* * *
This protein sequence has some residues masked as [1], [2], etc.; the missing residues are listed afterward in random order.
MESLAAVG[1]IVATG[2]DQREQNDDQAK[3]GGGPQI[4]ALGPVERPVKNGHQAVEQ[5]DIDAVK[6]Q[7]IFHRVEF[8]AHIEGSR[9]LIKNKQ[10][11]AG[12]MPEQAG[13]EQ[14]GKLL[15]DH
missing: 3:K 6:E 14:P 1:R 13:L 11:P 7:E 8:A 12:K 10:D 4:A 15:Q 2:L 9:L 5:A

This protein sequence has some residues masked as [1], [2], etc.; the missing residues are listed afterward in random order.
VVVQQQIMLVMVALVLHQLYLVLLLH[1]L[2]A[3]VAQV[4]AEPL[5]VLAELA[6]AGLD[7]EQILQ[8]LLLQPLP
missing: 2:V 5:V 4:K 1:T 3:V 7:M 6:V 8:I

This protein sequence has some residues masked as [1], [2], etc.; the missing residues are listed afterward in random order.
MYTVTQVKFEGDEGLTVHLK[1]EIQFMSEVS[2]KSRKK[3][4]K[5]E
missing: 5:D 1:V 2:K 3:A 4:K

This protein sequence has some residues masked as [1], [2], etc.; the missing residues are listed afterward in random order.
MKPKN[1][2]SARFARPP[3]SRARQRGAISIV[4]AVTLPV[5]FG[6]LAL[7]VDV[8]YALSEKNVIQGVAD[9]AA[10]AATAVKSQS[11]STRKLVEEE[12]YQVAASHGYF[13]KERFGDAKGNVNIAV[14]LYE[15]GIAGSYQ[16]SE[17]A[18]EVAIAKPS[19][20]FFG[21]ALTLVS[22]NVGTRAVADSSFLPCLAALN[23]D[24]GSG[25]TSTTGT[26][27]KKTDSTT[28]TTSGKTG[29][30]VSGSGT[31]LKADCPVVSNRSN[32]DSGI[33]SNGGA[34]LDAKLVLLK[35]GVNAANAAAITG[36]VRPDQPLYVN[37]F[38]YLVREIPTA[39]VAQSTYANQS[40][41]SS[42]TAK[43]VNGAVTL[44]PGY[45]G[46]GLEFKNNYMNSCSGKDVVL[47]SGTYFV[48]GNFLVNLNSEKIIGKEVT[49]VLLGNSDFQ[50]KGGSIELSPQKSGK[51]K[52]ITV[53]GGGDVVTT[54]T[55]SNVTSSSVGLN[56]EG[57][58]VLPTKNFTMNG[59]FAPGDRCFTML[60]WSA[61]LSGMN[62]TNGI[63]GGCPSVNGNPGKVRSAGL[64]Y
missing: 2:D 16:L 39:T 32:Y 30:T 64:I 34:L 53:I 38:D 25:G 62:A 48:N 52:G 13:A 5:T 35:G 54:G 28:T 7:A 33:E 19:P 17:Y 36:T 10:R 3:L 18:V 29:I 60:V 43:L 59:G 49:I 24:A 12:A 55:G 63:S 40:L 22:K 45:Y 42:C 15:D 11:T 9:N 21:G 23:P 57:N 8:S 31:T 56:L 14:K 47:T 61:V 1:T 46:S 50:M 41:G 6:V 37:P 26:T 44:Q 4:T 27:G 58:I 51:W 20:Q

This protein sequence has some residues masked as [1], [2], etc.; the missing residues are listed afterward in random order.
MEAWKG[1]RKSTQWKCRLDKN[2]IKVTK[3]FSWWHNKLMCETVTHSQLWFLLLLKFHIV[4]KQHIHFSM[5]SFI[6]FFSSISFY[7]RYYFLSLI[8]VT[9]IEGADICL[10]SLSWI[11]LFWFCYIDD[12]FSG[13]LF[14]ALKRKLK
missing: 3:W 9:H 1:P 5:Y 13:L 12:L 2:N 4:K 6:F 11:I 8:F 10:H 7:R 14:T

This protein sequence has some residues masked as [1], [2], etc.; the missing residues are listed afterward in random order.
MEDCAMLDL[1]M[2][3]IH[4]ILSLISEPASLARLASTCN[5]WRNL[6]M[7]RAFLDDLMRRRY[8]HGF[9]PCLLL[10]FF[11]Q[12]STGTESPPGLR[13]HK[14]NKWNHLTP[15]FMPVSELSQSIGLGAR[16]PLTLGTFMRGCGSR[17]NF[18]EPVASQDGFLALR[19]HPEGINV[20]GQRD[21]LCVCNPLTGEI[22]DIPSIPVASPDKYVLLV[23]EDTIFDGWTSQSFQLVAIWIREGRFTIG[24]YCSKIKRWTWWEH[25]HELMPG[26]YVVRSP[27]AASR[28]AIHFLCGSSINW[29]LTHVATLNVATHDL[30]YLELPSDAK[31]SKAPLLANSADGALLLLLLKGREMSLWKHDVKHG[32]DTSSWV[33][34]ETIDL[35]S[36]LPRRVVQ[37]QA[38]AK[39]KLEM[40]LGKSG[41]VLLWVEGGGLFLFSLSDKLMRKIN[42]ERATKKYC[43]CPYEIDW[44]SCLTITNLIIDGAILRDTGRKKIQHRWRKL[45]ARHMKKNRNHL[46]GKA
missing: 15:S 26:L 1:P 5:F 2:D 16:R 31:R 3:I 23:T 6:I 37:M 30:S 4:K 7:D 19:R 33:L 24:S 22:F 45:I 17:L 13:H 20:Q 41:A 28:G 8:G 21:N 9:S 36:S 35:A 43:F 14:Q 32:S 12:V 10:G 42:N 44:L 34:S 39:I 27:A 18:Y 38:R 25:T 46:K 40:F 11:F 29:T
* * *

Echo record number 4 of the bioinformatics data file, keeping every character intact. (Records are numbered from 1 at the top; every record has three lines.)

This protein sequence has some residues masked as [1], [2], etc.; the missing residues are listed afterward in random order.
MKPKN[1][2]SARFARPP[3]SRARQRGAISIV[4]AVTLPV[5]FG[6]LAL[7]VDV[8]YALSEKNVIQGVAD[9]AA[10]AATAVKSQS[11]STRKLVEEE[12]YQVAASHGYF[13]KERFGDAKGNVNIAV[14]LYE[15]GIAGSYQ[16]SE[17]A[18]EVAIAKPS[19][20]FFG[21]ALTLVS[22]NVGTRAVADSSFLPCLAALN[23]D[24]GSG[25]TSTTGT[26][27]KKTDSTT[28]TTSGKTG[29][30]VSGSGT[31]LKADCPVVSNRSN[32]DSGI[33]SNGGA[34]LDAKLVLLK[35]GVNAANAAAITG[36]VRPDQPLYVN[37]F[38]YLVREIPTA[39]VAQSTYANQS[40][41]SS[42]TAK[43]VNGAVTL[44]PGY[45]G[46]GLEFKNNYMNSCSGKDVVL[47]SGTYFV[48]GNFLVNLNSEKIIGKEVT[49]VLLGNSDFQ[50]KGGSIELSPQKSGK[51]K[52]ITV[53]GGGDVVTT[54]T[55]SNVTSSSVGLN[56]EG[57][58]VLPTKNFTMNG[59]FAPGDRCFTML[60]WSA[61]LSGMN[62]TNGI[63]GGCPSVNGNPGKVRSAGL[64]Y
missing: 2:D 16:L 39:T 32:Y 30:T 64:I 34:L 53:I 38:D 25:G 62:A 48:N 52:G 13:A 5:T 35:G 54:G 28:T 7:A 33:E 19:P 17:Y 36:T 10:R 3:L 18:V 29:I 60:V 43:L 59:G 49:I 24:A 12:A 55:G 63:S 40:L 22:K 45:Y 42:C 15:D 11:T 9:N 21:G 23:P 57:N 8:S 31:T 56:L 14:K 47:T 61:V 1:T 46:S 50:M 41:G 6:V 37:P 26:T 44:Q 4:T 27:G 58:I 51:W 20:Q